Financial lessons from Enron
The collapse of Enron, while dated, provides a graphic lesson: Analyze the financial statements of a company because they often offer reporters a different perspective from widespread capital market rhetoric.
Enron executives Kenneth Lay and Jeffrey Skilling were convicted of fraud in 2006 for misleading the public about the company’s financial health. In this article let’s explore Enron’s financial statements before any alleged fraud and ask: Were there financial statement signals indicating that Enron was a failing business, unable to generate wealth?
The answer is yes. Obvious signals existed in the financial statements that Enron was failing as a viable business. Not surprisingly, investors who studied Enron’s financials had ample time to sell their shares before the fraud allegations and bankruptcy. Many investors did, causing Enron’s stock price to drop from a high of about $90 per share to about $15 a few weeks before its managers announced that it was restating its financials due to misleading (fraudulent) accounting disclosures.
Table 1 lists several financial accounting results for Enron over the six years preceding the revelation of misleading (fraudulent) accounting disclosures in late 2001. These numbers are the original, fraudulent amounts.
Enron as a failed business: analysis
Even the fraudulent financial statement amounts in Table 1 offer a compelling story that Enron was failing as a business before bankruptcy in late 2001. Consider these observations:
- Sales revenue in column (2) increased approximately 10 times during 1995 through 2000 from $9.2 to $100.8 billion. Yet net earnings, whether measured as EBIT in column (3) or NI in column (4), only doubled. The clear observation: Enron couldn’t generate much wealth on its new sales for several years.
As a reporter, a reasonable question would be, “Why haven’t Enron’s earnings, whether measured as EBIT, NI (or other reasonable measures as it turns out) also increased 10 times or more?” Enron’s management was telling a business story that Enron would monopolize information, and thus generate superior earnings. Given that assertion, earnings should be increasing faster than sales revenue.
We can glean this same analysis from the sales margin ratio in column (8). This margin dropped from 13.0% in 1995 to 2.5% in 2000. As a reporter, you could compare this sales margin performance to other entities, analyst projections, Enron management projections or the general population of U.S. public companies. With any reasonable comparison, you would find Enron underperforming. Although not a direct comparison because the companies live in different industries, even Walmart, the low-price retailer known for its low sales margins, generated similar (5.0% to 6.0%) results over this time.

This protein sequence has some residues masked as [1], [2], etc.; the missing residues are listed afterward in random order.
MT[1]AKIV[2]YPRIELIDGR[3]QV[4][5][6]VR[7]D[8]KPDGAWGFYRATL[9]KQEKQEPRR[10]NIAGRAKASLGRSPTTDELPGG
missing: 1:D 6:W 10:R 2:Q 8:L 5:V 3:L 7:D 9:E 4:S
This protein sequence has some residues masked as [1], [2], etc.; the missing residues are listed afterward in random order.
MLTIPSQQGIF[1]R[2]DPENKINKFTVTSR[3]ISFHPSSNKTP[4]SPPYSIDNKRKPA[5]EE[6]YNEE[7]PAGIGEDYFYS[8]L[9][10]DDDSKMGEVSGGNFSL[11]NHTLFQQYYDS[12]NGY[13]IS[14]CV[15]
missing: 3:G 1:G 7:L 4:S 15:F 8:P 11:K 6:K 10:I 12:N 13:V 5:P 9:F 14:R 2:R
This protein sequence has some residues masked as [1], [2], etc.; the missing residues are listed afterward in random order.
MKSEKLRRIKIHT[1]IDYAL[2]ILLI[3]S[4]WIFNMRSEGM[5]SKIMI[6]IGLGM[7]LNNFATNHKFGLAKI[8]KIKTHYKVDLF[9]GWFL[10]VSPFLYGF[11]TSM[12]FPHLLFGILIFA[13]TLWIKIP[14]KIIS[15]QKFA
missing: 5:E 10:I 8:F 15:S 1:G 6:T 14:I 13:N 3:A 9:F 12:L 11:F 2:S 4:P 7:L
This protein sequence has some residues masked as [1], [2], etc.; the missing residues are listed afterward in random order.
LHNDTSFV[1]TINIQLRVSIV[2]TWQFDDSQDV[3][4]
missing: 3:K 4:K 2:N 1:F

- Enron grew in size. Its assets increased by about five times, from $13.2 to $65.5 billion. As its assets grew, Enron issued new shares, causing shareholders’ equity to increase by about 3.5 times. Growing in size was a stated goal of Enron’s management and at least on this dimension they showed success. At the time of its bankruptcy, Enron was one of the larger entities in the United States.
- As its sales revenue, total assets and shareholders’ equity grew, it failed to generate wealth. Column (7) highlights Enron’s ROA, which dropped by about half, from 9.1% to 3.8%. Any reasonable comparison to other entities, analyst projections or Enron management’s stated business goals would hint to onlookers the company failed to earn an adequate return on its assets.
- Column (8) highlights Enron’s ROE, which, like ROA, dropped by about half, from 15.6% to 8.7%. Again, it was not generating wealth for its shareholders at a competitive rate. Any reasonable comparison to other entities would highlight how poorly it performed in terms of generating ROE for its shareholders.
The learning lesson is graphic: As a reporter, carefully study the financial statements. Press releases by Enron’s management about its goals and aspirations attracted many capital market participants to the “Enron story” (e.g. it was cited as one of the U.S.’s best and most innovative companies). But the financial statements continuously showed the company failed to generate wealth at a competitive rate. Again, the Table 1 amounts include the fraud.
If you would like to explore a much more technical analysis of Enron’s financial statements that reached the same conclusions (Enron wasn’t creating wealth), you can find an excellent (and free) example at Off Wall Street Consulting Group, Inc. Scroll to the bottom of this page for their excellent ENE – Enron Corp. report. All of the analysts assessments occurred before capital market participants knew of any fraud.
Last, many investors, in particular Warren Buffett, refuse to purchase shares in an entity unless it has generated superior wealth, as documented in its financial statements. As Buffett has stated, he buys viable businesses that are generating wealth, not untested ideas. Studying the financial statements shows that Enron was an interesting business idea that was failing and it included a fraud.